Disclaimer! Disclaimer! This is not a political post. This is meant to be good, clean fun. But where current events meet the FMLA, I’m as giddy as a five-year old boy coming eye-to-eye with his first dump truck!
Unless you’ve been living under a rock the past week, or you plug your ears and go “la-la-la-la . . . I can’t hear you” every time 2016 presidential news echos over the airwaves, you know that Democratic presidential candidate Hillary Clinton is battling pneumonia.
Naturally, Hillary’s predicament raises some curious questions in this one-track FMLA mind:
First, can Hillary take FMLA leave for her pneumonia, and does it matter that she still keeps showing up to work? [Frankly, I found myself more fascinated by the John Lennon sunglasses she was sporting when she fell ill on Sunday.]
Second, is Hillary a “key employee” under the FMLA who does not need to be returned to her position?
Is Hillary’s Pneumonia a Serious Health Condition?
Assuming Hillary is otherwise qualified to take FMLA leave and her campaign a covered employer, she can take job-protected leave so long as her medical condition involves either:
- Inpatient care (i.e., an overnight stay in a health care facility); OR
- An absence from work for more than three consecutive calendar days and either
- two or more in-person visits to the health care provider within 30 days of the date of incapacity or
- one in-person visit to the health care provider with a regimen of continuing treatment, such as prescription medication or physical therapy.
Keep in mind: simply staying at home, drinking fluids, and staying in bed (even if exposed to decades old hits sung by longtime Clinton supporter Barbara Streisand) are activities which can be initiated without a visit to a health care provider and do not establish a serious health condition.
What about the fact that Hillary keeps coming to work? Aside from a quick visit to recuperate on Sunday at daughter Chelsea’s home, Hillary has continued her full campaign schedule, despite her illness. Having received medical documentation confirming her serious health condition, any other employer (besides, of course, a presidential campaign two months out from the election) would designate the FMLA leave and require Hillary to remain off work until she provided a fitness for duty certification. After all, she has pneumonia!
Is Hillary a “Key Employee” Who Can Be Denied Reinstatement to Her Position After FMLA Leave?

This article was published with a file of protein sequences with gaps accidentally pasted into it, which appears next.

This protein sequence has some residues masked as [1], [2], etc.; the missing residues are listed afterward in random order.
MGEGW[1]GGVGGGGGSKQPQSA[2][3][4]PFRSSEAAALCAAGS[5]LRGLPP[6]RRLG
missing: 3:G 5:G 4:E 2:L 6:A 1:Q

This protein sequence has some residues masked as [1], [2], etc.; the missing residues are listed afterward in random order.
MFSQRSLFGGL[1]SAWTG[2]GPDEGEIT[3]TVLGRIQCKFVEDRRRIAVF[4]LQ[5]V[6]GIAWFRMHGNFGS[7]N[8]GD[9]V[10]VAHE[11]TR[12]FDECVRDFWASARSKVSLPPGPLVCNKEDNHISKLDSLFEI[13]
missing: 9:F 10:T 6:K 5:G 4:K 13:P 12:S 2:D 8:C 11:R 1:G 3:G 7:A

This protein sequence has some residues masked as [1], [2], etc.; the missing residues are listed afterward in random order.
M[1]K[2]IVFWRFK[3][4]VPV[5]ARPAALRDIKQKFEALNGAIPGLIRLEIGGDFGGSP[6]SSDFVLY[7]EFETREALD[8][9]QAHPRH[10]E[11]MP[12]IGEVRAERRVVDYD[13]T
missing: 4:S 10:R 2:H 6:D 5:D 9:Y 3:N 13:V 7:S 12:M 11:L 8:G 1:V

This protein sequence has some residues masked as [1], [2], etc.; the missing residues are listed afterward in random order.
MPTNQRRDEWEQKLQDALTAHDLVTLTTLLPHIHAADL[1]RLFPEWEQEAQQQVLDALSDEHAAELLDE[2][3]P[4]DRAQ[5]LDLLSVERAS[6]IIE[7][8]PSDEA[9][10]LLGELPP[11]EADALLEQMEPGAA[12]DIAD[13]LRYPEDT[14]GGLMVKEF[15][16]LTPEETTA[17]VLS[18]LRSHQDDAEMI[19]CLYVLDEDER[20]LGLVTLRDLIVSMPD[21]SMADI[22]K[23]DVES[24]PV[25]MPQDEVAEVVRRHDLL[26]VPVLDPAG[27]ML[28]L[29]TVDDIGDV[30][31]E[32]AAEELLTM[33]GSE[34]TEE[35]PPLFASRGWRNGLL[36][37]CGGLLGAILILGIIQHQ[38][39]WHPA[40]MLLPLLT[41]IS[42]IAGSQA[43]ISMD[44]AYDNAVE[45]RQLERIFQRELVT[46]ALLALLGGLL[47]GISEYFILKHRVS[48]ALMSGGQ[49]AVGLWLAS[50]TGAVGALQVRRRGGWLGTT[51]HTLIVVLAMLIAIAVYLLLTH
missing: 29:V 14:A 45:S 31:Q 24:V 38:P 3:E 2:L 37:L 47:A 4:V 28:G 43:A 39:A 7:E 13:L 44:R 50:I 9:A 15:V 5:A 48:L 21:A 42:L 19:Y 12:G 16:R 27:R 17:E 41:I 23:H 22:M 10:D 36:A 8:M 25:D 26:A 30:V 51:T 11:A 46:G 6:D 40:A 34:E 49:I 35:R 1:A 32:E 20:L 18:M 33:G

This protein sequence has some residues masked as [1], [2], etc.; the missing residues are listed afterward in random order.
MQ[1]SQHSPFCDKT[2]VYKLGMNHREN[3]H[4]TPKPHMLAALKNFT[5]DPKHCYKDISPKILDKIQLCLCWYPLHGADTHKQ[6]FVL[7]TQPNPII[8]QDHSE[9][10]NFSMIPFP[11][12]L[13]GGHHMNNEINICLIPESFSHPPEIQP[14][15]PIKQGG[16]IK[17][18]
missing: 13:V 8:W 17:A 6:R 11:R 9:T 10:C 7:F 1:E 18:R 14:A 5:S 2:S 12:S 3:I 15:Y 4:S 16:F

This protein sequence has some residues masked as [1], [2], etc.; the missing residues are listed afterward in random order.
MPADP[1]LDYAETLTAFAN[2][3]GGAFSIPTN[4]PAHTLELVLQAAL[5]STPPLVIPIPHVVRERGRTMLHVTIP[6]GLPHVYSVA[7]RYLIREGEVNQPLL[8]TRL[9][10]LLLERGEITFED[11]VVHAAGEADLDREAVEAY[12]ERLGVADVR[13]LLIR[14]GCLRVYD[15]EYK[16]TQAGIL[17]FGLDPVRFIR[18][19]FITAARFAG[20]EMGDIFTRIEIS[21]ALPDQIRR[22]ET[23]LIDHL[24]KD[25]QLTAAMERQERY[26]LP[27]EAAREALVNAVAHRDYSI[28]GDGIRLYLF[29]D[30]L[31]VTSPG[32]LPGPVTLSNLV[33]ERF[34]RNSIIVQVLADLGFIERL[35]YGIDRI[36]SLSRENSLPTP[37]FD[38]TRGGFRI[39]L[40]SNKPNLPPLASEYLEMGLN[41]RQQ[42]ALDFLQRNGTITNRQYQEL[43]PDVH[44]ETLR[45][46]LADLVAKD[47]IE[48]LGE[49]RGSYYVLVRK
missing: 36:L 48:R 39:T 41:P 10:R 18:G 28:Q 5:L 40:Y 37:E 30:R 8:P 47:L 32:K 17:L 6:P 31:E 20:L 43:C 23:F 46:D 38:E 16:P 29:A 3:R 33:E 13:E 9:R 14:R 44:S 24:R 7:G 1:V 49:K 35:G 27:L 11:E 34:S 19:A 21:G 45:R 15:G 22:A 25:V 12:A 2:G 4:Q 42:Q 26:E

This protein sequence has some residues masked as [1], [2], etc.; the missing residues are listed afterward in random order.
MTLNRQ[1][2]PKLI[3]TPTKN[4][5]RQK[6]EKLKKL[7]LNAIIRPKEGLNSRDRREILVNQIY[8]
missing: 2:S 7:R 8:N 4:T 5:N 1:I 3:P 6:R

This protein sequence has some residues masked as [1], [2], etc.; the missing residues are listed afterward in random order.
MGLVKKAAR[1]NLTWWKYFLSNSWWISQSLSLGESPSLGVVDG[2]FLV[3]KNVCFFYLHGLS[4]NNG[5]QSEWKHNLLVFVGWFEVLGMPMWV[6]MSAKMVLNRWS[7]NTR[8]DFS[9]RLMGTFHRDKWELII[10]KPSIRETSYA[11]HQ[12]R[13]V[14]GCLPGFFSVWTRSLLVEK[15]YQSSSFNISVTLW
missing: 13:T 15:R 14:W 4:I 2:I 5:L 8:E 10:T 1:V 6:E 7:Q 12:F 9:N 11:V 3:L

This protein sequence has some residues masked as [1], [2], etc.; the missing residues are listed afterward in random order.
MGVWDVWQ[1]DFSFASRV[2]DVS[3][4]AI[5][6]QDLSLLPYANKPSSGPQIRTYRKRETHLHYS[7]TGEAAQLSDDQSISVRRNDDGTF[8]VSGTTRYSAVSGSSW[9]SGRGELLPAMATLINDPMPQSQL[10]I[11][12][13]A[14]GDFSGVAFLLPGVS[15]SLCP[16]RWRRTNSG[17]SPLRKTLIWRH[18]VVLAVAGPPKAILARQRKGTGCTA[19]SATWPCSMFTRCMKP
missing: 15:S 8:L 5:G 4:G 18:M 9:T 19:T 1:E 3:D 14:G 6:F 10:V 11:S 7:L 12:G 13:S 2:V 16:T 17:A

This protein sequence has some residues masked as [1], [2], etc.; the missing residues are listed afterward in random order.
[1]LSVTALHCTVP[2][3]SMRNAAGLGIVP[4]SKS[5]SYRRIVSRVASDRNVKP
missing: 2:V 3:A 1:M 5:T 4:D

First off, Hillary ain’t going no where on her own campaign. But let’s suppose for a nanosecond that we lived in some bizarro world (which is not all that far-fetched this election season), and in an 11th-hour attempt to gain the nomination, Bernie Sanders convinced the Clinton camp to invoke the “key employee” exception and not return Hillary to her position. Would it work?
Under the FMLA’s “key employee” exception, the campaign could give her the boot so long as it could show that:
1. Hillary is among the highest paid 10 percent of all the employees on the campaign. (Ummmm . . . Is that really in doubt?)
2. Having to reinstate Hillary would cause substantial and grievous economic injury to the campaign’s operations. This is an overwhelming standard for any employer to meet, and the FMLA regulations even note that this test is significantly harder to establish than the “undue hardship” test under the ADA. In other words, an employer has to show it would be in a world of hurt because of a key employee’s reinstatement after FMLA leave. Given that she is the whole show herself, I *think* the campaign just might be able to show such an injury here.
Notice to “Key Employee” is Critical. Even if the campaign could satisfy the above factors, it still must provide Hillary written notice at the start of her FMLA leave explaining the potential consequences with respect to reinstatement and maintenance of benefits. If the campaign fails to do so, it cannot deny her reinstatement. Once the employer makes a determination that substantial and grievous economic injury will occur to its operations, the campaign must provide notice to Hillary, including the determination that her reinstatement will cause such injury, and the basis for the determination. If Hillary already has begun FMLA leave, the campaign still must provide FMLA leave but allow her a reasonable period to return to work in lieu of additional FMLA leave (again, so long as she is fit to return).
If Hillary does not return after receiving this notice, she still is entitled to take FMLA leave. If the campaign continues to find that this substantial and grievous economic injury still will occur, the campaign can deny reinstatement in writing and, like before, provide the basis for the determination. Keep in mind: the “key employee” provision of the FMLA does not allow the employer to deny FMLA leave, but only to deny reinstatement.
Hmmm, after all that, I’m no longer feeling like that five-year old with his new dump truck . . . .